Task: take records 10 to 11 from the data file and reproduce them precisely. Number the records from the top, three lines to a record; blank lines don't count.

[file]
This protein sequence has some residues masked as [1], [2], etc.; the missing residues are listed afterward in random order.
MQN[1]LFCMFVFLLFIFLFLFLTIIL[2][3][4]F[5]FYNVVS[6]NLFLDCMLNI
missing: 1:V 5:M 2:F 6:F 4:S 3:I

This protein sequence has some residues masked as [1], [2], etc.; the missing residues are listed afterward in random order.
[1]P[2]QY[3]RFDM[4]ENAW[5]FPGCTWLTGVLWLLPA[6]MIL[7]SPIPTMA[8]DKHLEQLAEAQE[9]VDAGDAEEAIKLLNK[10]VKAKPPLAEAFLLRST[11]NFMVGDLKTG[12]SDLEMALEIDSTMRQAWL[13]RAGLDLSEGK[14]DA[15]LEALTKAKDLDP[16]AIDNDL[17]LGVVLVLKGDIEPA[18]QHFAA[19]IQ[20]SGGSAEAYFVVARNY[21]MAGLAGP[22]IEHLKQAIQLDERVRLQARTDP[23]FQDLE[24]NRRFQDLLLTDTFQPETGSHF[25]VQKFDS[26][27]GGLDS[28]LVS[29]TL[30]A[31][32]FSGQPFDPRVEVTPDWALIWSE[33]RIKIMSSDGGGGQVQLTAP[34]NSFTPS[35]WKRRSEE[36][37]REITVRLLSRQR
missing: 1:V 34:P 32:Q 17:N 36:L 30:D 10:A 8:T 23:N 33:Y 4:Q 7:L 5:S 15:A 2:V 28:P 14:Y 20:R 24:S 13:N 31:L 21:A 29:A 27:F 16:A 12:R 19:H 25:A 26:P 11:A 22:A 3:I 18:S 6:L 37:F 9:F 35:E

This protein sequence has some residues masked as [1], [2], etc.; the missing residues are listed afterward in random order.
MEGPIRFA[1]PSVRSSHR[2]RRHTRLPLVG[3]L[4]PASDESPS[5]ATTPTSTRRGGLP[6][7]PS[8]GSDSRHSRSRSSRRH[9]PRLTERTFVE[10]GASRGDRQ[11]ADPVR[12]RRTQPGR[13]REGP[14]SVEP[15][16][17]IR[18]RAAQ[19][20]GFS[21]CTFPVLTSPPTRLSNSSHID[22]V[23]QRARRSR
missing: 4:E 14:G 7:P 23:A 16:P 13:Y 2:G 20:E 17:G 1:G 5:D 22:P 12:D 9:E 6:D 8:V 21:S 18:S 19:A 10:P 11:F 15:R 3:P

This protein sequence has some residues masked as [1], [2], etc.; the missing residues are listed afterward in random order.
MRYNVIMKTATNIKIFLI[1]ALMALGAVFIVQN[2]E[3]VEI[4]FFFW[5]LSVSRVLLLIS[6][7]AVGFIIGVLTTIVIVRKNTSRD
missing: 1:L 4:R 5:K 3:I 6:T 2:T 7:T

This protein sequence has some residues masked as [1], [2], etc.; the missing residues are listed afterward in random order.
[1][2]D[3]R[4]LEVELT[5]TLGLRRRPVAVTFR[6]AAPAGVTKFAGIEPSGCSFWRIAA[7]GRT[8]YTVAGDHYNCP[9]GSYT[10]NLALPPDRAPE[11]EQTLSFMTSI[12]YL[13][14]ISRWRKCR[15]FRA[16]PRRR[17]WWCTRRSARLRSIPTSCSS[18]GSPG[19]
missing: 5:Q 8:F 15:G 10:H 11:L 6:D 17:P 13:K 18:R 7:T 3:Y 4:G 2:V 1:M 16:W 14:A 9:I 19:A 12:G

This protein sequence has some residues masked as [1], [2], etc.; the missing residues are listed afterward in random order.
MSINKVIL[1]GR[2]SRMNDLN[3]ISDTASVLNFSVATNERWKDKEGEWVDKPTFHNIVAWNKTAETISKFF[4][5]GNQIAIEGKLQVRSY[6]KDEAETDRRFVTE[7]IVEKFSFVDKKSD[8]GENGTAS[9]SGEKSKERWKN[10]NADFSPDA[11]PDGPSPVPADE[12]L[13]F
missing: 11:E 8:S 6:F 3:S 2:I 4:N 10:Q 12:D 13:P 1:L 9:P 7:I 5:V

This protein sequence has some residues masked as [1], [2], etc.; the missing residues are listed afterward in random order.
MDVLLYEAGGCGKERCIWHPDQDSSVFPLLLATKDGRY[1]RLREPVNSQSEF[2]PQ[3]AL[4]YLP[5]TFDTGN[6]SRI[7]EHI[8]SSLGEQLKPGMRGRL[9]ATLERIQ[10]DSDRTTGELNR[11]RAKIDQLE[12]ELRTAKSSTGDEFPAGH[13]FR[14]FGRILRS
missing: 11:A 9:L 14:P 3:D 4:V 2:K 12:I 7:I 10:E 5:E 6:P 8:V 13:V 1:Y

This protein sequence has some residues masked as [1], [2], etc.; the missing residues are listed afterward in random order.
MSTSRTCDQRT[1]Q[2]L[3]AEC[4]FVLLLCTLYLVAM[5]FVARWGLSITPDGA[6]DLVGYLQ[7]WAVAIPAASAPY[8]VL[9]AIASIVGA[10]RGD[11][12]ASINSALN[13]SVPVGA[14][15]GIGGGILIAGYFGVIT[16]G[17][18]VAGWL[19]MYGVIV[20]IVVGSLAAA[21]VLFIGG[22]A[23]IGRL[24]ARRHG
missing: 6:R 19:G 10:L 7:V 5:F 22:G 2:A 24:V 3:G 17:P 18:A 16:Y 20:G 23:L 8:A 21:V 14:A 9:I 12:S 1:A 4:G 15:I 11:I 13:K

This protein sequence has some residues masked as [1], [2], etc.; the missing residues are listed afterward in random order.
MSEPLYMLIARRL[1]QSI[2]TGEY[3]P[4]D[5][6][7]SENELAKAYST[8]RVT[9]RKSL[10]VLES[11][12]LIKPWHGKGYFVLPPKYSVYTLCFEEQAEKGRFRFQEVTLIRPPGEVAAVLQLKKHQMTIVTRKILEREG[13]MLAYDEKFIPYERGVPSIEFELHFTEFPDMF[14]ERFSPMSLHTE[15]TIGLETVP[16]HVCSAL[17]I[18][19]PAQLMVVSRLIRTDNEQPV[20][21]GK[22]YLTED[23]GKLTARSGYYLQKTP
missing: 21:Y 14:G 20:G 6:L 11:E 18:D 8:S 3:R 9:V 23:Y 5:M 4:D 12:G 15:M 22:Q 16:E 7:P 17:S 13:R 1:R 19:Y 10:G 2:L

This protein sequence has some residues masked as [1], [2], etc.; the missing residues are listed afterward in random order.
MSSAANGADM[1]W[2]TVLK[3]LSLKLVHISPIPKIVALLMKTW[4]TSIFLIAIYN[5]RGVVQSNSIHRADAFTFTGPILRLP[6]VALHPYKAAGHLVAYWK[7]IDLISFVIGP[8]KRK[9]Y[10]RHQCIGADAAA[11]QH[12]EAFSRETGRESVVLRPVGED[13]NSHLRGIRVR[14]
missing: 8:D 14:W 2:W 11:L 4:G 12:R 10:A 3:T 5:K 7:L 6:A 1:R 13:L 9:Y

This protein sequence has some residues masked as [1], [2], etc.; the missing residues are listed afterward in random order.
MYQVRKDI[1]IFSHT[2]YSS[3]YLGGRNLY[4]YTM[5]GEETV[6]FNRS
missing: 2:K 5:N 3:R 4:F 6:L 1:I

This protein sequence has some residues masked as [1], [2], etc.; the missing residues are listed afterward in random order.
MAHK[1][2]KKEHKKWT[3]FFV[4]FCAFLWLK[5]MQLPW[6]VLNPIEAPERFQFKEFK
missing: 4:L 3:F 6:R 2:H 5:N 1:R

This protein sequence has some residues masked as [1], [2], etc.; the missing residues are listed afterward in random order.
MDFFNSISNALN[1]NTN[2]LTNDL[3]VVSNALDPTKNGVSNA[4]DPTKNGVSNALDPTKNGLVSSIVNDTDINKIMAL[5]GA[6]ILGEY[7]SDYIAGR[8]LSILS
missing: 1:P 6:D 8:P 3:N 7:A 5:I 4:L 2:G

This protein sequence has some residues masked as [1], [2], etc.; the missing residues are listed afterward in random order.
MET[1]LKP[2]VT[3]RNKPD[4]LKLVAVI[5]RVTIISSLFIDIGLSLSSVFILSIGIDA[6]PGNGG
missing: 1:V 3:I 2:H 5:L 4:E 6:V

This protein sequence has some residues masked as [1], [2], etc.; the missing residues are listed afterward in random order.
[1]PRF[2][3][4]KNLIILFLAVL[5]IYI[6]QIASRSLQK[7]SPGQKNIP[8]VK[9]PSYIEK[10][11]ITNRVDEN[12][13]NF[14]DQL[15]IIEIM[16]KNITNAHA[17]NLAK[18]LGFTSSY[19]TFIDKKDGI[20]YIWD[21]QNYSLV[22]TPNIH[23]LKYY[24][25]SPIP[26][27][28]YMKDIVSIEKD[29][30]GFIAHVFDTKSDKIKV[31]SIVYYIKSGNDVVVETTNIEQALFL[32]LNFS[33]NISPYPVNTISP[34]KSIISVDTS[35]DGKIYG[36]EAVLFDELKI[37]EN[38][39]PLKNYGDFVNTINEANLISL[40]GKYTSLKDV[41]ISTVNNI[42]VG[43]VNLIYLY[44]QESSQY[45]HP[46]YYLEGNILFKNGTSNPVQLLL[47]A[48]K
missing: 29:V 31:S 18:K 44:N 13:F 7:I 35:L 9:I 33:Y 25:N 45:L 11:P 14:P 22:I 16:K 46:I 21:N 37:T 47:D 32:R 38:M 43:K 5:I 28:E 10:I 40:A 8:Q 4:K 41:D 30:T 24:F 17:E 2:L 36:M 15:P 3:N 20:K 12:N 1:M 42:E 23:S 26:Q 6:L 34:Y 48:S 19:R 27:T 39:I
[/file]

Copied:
This protein sequence has some residues masked as [1], [2], etc.; the missing residues are listed afterward in random order.
MSSAANGADM[1]W[2]TVLK[3]LSLKLVHISPIPKIVALLMKTW[4]TSIFLIAIYN[5]RGVVQSNSIHRADAFTFTGPILRLP[6]VALHPYKAAGHLVAYWK[7]IDLISFVIGP[8]KRK[9]Y[10]RHQCIGADAAA[11]QH[12]EAFSRETGRESVVLRPVGED[13]NSHLRGIRVR[14]
missing: 8:D 14:W 2:W 11:L 4:G 12:R 10:A 3:T 5:K 7:L 6:A 1:R 13:L 9:Y

This protein sequence has some residues masked as [1], [2], etc.; the missing residues are listed afterward in random order.
MYQVRKDI[1]IFSHT[2]YSS[3]YLGGRNLY[4]YTM[5]GEETV[6]FNRS
missing: 2:K 5:N 3:R 4:F 6:L 1:I